“Promoting appropriate standards of engineering competence since 1953”
The early background of the Zimbabwe Institution of Engineers dates back to 1943, where engineers practicing in Southern Rhodesia had tentatively discussed the need for a society which would be truly representative of all disciplines of the engineering profession.
Contrary to some belief, the Zimbabwe Institution of Engineers is not a new institution, it is not only for civil engineers, it is not a profit-making institution and it is certainly not an institution of a few selected individuals. The first step in this direction to form an engineering society was taken in September 1943 when 11 Chartered Engineers in Salisbury and 12 Chartered Engineers in Bulawayo were invited to serve on committees in the two centres with the object of defining the steps to be taken for the formation of an engineering institution. These committees concentrated on drafting of a constitution that would provide for the formation of an engineering society and define the status of engineers eligible for membership. This constitution was then approved in 1944. The 23 chartered engineers then elected amongst themselves an inaugural council of 12 members and the first general meeting was held in Salisbury on May 29, 1945. From this time up until 1951, the council were busy with drafting of a Bill that would govern the operations of such an engineering society.
After certain unavoidable delays the private Bill was approved by a Select Committee of the House of Parliament and was finally passed and promulgated on November 27, 1953. In essence, this meaning the Zimbabwe Institution of Engineers was born on the 27th of November 1953.
Therefore, the objective was achieved by having an Act that recognizes the Rhodesian Institution of Engineers as the Southern Rhodesia national body of professional engineers. The expectations of this body were to attain and maintain the highest ethics of professional conduct in its services to the public, in the advancement of engineering practice and in the development of the whole field of engineering.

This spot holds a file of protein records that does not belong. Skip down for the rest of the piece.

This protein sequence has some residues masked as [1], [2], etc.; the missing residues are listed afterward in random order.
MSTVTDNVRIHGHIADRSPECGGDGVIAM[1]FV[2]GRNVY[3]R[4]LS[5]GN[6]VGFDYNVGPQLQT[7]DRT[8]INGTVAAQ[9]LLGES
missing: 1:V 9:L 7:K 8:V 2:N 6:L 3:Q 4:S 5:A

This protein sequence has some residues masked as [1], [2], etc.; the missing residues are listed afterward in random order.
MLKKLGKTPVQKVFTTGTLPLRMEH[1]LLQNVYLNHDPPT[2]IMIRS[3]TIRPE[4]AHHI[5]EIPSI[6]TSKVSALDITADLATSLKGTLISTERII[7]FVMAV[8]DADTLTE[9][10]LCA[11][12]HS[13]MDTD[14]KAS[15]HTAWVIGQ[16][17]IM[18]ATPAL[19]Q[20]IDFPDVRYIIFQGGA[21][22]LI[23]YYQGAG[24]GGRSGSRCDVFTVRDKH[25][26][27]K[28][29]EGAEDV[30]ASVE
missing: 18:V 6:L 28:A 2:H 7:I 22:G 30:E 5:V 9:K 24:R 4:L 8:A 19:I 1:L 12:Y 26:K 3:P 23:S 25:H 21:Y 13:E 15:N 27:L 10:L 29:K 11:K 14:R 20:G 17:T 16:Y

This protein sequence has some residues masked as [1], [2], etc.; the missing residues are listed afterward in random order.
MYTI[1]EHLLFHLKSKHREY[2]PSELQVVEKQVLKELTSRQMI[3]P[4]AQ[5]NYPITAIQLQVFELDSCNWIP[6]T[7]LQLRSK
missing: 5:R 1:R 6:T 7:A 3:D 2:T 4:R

“The Zimbabwe Institution of Engineers is all encompassing of all engineering disciplines” Thami Mpala
Today, 69 years later, this is exactly the mandate that the Zimbabwe Institution of Engineers holds and follows diligently. The Rhodesian Institution of Engineers then became the Zimbabwe Institution of Engineers in 1980 soon after the country gained its independence. The Zimbabwe Institution of Engineers (ZIE) is a learned society of engineering professionals mandated to act in an advisory capacity to Government, Industry and Educational Institutions to promote and maintain appropriate standards of engineering competence. The operations and membership of ZIE are regulated by a Private Act of Parliament, and in turn regulated by the Engineering Council of Zimbabwe (ECZ) through the Engineering Council Act (Chapter 27:22).